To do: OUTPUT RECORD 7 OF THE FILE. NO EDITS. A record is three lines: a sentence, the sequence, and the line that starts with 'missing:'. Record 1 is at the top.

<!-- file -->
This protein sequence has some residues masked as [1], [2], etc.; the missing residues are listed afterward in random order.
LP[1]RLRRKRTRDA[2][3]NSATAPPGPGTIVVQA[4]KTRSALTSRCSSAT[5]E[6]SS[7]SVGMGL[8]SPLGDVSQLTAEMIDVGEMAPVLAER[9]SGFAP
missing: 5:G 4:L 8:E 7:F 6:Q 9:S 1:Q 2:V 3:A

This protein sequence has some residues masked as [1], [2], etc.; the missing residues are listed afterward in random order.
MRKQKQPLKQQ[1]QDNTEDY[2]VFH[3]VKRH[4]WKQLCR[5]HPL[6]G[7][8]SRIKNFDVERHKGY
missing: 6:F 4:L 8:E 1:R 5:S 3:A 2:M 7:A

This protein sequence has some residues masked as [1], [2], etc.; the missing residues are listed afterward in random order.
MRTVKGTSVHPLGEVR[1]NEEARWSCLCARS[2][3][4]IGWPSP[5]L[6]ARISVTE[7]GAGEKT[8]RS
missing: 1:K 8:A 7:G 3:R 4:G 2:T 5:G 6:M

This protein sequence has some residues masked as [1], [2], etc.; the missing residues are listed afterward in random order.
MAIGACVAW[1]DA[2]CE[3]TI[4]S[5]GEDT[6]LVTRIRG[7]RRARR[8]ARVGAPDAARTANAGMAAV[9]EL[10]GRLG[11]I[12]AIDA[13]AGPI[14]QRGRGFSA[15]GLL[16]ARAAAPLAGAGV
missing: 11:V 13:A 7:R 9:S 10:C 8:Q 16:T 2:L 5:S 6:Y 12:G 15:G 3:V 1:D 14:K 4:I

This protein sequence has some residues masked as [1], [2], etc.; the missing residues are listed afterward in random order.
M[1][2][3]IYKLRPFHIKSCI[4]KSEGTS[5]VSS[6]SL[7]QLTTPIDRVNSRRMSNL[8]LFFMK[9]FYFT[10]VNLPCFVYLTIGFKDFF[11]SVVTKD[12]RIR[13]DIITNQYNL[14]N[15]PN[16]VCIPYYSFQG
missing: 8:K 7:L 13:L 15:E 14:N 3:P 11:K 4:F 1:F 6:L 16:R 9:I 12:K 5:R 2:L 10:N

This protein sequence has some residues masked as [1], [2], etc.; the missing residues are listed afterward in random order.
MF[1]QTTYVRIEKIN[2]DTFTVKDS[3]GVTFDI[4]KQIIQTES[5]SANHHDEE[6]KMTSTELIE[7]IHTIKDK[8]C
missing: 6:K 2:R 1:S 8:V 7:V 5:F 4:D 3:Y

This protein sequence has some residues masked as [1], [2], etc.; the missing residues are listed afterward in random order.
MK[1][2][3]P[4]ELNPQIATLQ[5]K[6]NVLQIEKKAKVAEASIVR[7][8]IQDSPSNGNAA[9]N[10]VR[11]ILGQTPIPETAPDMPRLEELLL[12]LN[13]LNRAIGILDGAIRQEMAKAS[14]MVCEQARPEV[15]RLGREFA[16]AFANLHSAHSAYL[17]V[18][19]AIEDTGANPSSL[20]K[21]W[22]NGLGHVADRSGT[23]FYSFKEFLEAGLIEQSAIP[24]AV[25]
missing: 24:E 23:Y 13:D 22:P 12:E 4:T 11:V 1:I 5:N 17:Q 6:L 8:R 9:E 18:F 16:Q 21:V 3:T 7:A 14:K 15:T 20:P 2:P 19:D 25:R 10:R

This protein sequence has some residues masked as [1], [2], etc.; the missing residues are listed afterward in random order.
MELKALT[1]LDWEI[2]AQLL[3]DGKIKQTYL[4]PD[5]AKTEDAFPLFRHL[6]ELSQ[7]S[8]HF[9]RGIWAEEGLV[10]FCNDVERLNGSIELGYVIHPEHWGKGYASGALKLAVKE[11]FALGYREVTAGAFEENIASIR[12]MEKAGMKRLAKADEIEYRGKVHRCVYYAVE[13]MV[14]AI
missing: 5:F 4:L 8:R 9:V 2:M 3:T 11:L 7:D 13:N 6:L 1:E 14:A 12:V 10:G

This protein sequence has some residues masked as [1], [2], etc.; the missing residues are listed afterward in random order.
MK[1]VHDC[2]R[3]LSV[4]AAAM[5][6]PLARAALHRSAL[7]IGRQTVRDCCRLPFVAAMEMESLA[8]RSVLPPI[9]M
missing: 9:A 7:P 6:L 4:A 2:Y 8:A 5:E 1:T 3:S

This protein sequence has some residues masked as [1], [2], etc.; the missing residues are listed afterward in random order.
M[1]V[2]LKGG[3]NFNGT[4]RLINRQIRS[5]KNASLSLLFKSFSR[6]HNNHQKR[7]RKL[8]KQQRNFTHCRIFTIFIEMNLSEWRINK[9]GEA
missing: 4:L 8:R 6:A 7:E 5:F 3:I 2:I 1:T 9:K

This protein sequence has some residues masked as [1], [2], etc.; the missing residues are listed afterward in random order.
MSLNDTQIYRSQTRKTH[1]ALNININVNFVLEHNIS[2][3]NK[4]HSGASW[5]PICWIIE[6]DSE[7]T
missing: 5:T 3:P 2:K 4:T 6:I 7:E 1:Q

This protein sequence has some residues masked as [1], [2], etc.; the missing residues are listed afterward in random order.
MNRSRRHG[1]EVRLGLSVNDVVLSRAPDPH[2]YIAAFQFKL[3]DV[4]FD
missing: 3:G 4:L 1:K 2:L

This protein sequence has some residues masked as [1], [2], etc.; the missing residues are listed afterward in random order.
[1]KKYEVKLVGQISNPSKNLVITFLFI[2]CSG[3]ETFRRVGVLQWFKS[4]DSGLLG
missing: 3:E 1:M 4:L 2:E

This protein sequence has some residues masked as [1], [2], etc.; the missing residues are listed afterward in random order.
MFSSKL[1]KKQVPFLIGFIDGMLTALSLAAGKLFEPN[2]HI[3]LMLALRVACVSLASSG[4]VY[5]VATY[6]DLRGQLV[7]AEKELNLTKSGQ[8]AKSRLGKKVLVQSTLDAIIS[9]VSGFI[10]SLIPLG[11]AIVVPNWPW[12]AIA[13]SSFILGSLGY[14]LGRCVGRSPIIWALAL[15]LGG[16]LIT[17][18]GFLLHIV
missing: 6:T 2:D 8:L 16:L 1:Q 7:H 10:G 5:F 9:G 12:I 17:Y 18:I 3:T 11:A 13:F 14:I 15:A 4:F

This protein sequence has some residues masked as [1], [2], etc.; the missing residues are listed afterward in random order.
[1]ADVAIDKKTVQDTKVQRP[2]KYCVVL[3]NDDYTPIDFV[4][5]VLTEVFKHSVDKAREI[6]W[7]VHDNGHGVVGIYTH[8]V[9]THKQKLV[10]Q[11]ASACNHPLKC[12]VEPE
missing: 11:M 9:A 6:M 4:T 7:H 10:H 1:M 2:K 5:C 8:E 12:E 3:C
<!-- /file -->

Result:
This protein sequence has some residues masked as [1], [2], etc.; the missing residues are listed afterward in random order.
MK[1][2][3]P[4]ELNPQIATLQ[5]K[6]NVLQIEKKAKVAEASIVR[7][8]IQDSPSNGNAA[9]N[10]VR[11]ILGQTPIPETAPDMPRLEELLL[12]LN[13]LNRAIGILDGAIRQEMAKAS[14]MVCEQARPEV[15]RLGREFA[16]AFANLHSAHSAYL[17]V[18][19]AIEDTGANPSSL[20]K[21]W[22]NGLGHVADRSGT[23]FYSFKEFLEAGLIEQSAIP[24]AV[25]
missing: 24:E 23:Y 13:D 22:P 12:E 4:T 11:V 1:I 5:N 17:Q 6:L 8:R 9:E 18:F 16:Q 21:V 3:T 7:A 14:K 15:T 20:P 2:P 19:D 25:R 10:R